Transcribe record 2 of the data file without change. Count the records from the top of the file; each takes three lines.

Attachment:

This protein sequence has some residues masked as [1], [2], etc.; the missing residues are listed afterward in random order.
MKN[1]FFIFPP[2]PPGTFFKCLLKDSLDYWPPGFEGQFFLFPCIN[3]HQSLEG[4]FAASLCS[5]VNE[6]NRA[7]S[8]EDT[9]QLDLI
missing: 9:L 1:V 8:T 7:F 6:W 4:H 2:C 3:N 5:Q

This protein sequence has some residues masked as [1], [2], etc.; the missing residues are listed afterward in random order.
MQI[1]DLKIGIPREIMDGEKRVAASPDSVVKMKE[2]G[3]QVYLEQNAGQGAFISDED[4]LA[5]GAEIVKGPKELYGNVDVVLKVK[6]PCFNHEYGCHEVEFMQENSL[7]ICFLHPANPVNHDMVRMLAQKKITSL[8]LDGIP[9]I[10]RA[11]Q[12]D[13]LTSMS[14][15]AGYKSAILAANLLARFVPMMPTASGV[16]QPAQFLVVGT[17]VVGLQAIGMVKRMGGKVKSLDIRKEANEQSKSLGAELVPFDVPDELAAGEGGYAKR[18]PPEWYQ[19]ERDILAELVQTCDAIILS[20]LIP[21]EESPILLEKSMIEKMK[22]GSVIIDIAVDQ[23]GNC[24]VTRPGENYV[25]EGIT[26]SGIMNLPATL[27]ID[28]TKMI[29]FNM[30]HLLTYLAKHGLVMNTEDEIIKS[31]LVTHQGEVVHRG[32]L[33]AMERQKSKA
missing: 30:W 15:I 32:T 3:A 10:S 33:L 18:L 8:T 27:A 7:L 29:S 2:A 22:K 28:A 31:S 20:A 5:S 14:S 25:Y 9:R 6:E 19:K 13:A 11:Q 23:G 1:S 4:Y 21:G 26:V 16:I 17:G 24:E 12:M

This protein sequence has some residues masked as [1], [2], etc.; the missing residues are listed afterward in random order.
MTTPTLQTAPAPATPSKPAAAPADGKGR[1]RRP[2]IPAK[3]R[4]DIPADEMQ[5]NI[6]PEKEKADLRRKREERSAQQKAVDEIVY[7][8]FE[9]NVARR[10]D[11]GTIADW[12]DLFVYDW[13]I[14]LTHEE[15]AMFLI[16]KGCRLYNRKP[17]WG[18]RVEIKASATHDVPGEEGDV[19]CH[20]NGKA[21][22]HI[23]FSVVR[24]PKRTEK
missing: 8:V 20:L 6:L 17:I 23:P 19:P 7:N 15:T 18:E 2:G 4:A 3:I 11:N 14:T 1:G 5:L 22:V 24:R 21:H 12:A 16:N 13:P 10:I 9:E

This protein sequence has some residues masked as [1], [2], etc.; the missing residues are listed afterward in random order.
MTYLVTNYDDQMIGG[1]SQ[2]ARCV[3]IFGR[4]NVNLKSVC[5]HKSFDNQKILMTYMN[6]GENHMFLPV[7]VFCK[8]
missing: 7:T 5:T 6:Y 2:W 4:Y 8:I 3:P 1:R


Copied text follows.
This protein sequence has some residues masked as [1], [2], etc.; the missing residues are listed afterward in random order.
MQI[1]DLKIGIPREIMDGEKRVAASPDSVVKMKE[2]G[3]QVYLEQNAGQGAFISDED[4]LA[5]GAEIVKGPKELYGNVDVVLKVK[6]PCFNHEYGCHEVEFMQENSL[7]ICFLHPANPVNHDMVRMLAQKKITSL[8]LDGIP[9]I[10]RA[11]Q[12]D[13]LTSMS[14][15]AGYKSAILAANLLARFVPMMPTASGV[16]QPAQFLVVGT[17]VVGLQAIGMVKRMGGKVKSLDIRKEANEQSKSLGAELVPFDVPDELAAGEGGYAKR[18]PPEWYQ[19]ERDILAELVQTCDAIILS[20]LIP[21]EESPILLEKSMIEKMK[22]GSVIIDIAVDQ[23]GNC[24]VTRPGENYV[25]EGIT[26]SGIMNLPATL[27]ID[28]TKMI[29]FNM[30]HLLTYLAKHGLVMNTEDEIIKS[31]LVTHQGEVVHRG[32]L[33]AMERQKSKA
missing: 30:W 15:I 32:T 3:A 10:S 33:L 18:L 8:T 27:A 7:L 29:S 2:A 22:K 28:A 31:S 20:A 5:S 14:S 25:Y 9:R 6:E 19:K 13:A 11:Q 23:G 1:S 4:Y 21:G 26:V 16:I 17:G 24:E 12:M